Ismael did not sound quite as confident about a rescue operation as Devlin, who told CP that he was expecting God to do "miraculous" things during their trip to Erbil.
The Christian pastor and activist was greatly anticipating somehow meeting with ISIS for the purpose of rescuing the women and young girls that were abducted by the Sunni extremist militants. He did not indicate that he expected to reason with the jihadist group, but instead told CP that he would be flying out Tuesday with "redemption money" provided by his sponsors that he planned to use, if necessary, to buy the freedom of these enslaved women and girls, which also include Christians. He also insisted that, if presented with the opportunity, he would tell the violent extremists "about the love of God."
Devlin, who serves at Infinity Church NYC and was co-chair of the Right to Worship New York City, has previously traveled to hot zones in Gaza and the West Bank, Syria, Iran, and Cuba to assist and encourage persecuted Christians. He was most recently featured by CP this summer after he traveled to Sudan to pray with Meriam Ibrahim during her asylum stay at the U.S. Embassy in Khartoum.
Ibrahim, 27, had been prevented by Sudanese officials from leaving the country after a court vacated her death sentence for apostasy. The woman, married to a naturalized U.S. citizen, had been accused of converting from Islam to Christianity, although she denied having ever been a Muslim and insisted that she had been raised as a Christian. Ibrahim, and her two small children — the youngest born during her mother's imprisonment — had been detained for nearly a year. Ibrahim, her husband, Daniel Wadi, and their two two children live in New Hampshire, where Devlin occasionally visits them.
In explaining what he feels is his calling to go to the "hard and dangerous places," the 61-year-old pastor told CP that he was hoping to start a movement that would inspire U.S. Christians to live out their mission as radically as Jesus Christ and his apostles did in the first century, many of whom were martyred for their faith.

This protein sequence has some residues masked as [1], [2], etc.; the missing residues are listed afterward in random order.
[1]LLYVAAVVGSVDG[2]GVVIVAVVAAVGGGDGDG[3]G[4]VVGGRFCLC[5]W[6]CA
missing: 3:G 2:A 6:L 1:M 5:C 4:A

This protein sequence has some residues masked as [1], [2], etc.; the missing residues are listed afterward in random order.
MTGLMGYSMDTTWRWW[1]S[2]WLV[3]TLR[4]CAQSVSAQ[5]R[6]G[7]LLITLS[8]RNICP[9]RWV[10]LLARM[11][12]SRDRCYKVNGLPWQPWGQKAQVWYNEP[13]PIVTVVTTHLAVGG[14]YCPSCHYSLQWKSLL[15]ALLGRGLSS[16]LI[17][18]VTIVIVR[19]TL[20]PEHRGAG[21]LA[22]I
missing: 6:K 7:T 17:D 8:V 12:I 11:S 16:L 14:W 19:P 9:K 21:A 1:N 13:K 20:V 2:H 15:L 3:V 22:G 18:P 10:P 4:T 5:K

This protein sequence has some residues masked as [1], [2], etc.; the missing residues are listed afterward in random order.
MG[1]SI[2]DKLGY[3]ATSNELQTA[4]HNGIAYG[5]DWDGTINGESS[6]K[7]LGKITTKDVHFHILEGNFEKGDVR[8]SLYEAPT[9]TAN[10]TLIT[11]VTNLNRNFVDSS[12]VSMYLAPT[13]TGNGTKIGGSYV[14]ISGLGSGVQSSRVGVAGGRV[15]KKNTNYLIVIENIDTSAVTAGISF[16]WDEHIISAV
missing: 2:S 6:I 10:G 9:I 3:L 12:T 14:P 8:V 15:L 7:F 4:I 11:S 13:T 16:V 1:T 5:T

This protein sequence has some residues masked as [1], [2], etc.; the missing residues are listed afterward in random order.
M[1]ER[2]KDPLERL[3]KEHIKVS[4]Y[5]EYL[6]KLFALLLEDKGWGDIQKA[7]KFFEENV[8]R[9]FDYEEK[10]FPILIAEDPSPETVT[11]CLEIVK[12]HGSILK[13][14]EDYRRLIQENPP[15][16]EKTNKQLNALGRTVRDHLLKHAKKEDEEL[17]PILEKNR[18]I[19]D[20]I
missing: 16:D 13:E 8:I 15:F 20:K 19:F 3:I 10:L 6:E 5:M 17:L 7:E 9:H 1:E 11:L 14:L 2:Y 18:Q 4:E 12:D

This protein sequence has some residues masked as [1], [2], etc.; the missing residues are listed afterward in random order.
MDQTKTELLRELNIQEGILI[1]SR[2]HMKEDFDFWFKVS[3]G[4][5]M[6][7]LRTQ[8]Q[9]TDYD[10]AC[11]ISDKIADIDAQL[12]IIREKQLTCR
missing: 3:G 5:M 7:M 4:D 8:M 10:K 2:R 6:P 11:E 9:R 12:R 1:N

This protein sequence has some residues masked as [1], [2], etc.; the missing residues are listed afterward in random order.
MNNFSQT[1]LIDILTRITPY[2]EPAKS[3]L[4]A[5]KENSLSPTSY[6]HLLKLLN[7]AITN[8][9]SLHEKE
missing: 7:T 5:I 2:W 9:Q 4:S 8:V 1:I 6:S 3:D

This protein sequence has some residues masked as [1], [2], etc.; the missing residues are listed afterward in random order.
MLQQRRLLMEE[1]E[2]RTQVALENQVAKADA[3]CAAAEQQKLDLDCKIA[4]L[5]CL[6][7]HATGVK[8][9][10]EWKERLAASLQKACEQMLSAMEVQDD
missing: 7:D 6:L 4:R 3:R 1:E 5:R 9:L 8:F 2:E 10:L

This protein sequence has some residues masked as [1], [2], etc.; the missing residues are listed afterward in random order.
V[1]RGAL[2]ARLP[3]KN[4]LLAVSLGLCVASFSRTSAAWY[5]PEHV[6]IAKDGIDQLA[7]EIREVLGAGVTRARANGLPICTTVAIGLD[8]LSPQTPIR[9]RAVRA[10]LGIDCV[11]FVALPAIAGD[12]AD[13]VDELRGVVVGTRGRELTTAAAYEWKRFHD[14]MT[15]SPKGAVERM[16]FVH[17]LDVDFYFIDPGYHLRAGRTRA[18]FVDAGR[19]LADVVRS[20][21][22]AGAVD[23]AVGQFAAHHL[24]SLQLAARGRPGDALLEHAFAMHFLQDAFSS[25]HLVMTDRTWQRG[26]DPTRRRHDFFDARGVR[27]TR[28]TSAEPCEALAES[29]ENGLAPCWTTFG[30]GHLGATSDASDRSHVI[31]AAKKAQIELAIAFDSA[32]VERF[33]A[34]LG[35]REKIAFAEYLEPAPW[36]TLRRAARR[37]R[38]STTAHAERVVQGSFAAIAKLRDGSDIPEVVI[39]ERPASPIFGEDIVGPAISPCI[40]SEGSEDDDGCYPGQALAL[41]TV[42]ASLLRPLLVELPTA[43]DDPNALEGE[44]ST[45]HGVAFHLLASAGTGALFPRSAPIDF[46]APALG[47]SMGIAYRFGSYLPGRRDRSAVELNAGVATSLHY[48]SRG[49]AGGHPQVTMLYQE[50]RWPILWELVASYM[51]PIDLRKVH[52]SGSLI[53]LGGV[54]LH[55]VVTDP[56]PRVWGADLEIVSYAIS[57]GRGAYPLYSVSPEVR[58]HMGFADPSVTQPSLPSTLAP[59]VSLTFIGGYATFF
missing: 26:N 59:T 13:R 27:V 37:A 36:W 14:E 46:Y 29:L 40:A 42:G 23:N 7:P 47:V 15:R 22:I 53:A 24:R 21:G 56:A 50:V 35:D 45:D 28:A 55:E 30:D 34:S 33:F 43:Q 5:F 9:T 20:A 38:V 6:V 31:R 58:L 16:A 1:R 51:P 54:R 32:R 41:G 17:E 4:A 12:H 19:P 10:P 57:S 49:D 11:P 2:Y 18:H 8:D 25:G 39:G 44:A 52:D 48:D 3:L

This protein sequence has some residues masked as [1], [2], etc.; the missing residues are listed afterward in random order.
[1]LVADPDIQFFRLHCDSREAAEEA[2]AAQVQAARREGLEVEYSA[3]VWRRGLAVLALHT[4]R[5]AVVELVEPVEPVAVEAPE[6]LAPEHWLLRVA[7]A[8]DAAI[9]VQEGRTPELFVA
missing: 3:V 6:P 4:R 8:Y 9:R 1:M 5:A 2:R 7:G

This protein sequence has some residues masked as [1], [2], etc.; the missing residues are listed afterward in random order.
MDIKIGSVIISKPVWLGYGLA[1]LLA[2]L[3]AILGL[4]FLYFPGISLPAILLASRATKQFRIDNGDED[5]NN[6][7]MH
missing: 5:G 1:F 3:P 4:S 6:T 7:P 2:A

"I do believe that the American Church is addicted to personal peace, comfort, and affluence, and that we need to do everything we can to go over to these hard, dangerous, difficult places and support our sisters and brothers in Jesus," said Devlin.
"If I was sitting in Erbil, Iraq, being threatened with ISIS militants coming to kill me and my wife and children, I would want somebody from America to come over and help me," he added. "So we can pray, we can give money, but I call it the ministry of presence.
"It's one thing to say, 'Yeah, I'll be praying for you. Here's some money to help you.' But it's yet another thing to go with our bodies and to say to them, 'We're here to encourage you. We're here just to be with you.' That's what Jesus said. He he said, 'I am with you even until the end of this age.' And when you think about it, God left heaven to come to earth to practice the ministry of presence because He knew that the world needed a savior."
Turning to the Yazidis being persecuted by the Islamic State, Devlin added, "What a great testimony that we can tell the Yazidi people, that I can tell them personally once I get there ..., 'I love you and I'm here to help you' and 'I left the comfort of my home back in America to come here and be a presence among you.'"
Devlin and Ismael, accompanied by a female reporter and potentially a fourth person whose presence among the small group was not confirmed by press time, were expected to arrive in Erbil on Thursday morning.
In the video interview below for CP Newsroom, conducted in August, Pastor Devlin explains why he travels to countries where Christians face religious persecution.